Bank of Canada sees strong loonie muting growth

Wed Jan 19, 2011 1:30pm EST
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By Louise Egan and Leah Schnurr

OTTAWA (Reuters) - Canadian growth will pick up speed this year after a sharp slowdown in the third quarter of 2010, but the strong Canadian dollar will mute a much-needed recovery in exports, the Bank of Canada predicted on Wednesday.

The bank, which held its key interest rate steady at 1 percent on Tuesday, issued cautious forecasts and flagged the country's worsening competitiveness in a report that further solidified the market view that rates will remain on hold for some time.

It said that from now on the country's economic recovery will rely more on exports and business investment and less on consumer spending, housing and government stimulus, which have driven growth thus far.

But exporters will have to battle a strong currency, assumed by the bank to remain at parity with the U.S. dollar. The bank also flagged an issue that it sees as a major headwind in the medium term -- Canada is becoming less competitive and losing market share in the United States, by far its top market, to Mexico and other countries because of poor productivity.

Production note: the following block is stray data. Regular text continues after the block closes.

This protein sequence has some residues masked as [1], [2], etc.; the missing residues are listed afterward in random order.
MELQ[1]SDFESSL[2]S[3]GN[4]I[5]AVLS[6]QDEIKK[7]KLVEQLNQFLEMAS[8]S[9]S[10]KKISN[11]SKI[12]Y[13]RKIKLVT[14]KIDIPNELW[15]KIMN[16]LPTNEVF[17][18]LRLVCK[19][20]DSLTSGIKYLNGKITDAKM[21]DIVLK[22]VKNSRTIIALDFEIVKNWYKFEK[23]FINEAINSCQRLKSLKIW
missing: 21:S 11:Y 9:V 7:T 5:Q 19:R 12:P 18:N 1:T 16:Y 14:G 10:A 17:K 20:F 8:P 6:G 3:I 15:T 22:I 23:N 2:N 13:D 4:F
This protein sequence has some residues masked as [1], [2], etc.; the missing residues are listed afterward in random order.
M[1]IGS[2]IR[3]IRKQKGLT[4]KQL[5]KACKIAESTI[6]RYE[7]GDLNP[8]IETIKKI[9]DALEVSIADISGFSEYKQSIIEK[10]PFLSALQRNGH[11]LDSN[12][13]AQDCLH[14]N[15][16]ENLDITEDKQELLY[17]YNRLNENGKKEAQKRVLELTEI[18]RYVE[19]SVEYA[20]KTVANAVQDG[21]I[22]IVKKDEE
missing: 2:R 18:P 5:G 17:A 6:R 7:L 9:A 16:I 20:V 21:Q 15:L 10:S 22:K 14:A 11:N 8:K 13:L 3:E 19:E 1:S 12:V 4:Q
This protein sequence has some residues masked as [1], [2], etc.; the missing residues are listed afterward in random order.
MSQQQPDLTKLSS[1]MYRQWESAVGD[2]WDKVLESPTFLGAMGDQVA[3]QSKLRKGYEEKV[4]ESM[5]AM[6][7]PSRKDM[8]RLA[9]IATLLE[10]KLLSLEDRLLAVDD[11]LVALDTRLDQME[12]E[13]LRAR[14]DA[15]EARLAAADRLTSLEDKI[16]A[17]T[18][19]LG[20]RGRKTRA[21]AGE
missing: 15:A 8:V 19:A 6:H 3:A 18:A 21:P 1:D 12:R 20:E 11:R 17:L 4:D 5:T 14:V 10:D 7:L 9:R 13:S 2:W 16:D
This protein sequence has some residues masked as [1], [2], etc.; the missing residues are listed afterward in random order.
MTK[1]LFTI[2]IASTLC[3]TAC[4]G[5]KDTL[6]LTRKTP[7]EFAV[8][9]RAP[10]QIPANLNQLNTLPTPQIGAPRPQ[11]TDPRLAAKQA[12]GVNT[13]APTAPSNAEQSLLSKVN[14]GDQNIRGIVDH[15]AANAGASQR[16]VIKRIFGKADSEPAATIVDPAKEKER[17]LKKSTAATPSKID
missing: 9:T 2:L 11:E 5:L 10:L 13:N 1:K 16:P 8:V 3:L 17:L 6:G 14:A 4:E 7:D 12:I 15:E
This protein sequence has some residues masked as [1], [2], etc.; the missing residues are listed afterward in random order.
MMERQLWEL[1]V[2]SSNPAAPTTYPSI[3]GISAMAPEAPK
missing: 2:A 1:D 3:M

Analysts said the bank's Monetary Policy Report reinforced Tuesday's interest rate statement, which markets interpreted as dovish.

Krishen Rangasamy, economist at CIBC World Markets, said that the bank's modest upward revision to economic growth forecasts for this year and next were partly explained by its new assumption that the Canadian dollar will on average stay at parity with the U.S. currency.

"We continue to expect the BoC to resume its tightening cycle in May, taking the overnight rate to 2 percent by year-end," she wrote in a note to clients.

The bank raised rates three times between June and September last year before hitting the pause button. Most of Canada's primary dealers expect another rate increase in the first half of this year, although they differ on the timing.   Continued...

<p>Bank of Canada Governor Mark Carney speaks during a news conference upon the release of the Monetary Policy Report in Ottawa January 19, 2011 REUTERS/Chris Wattie</p>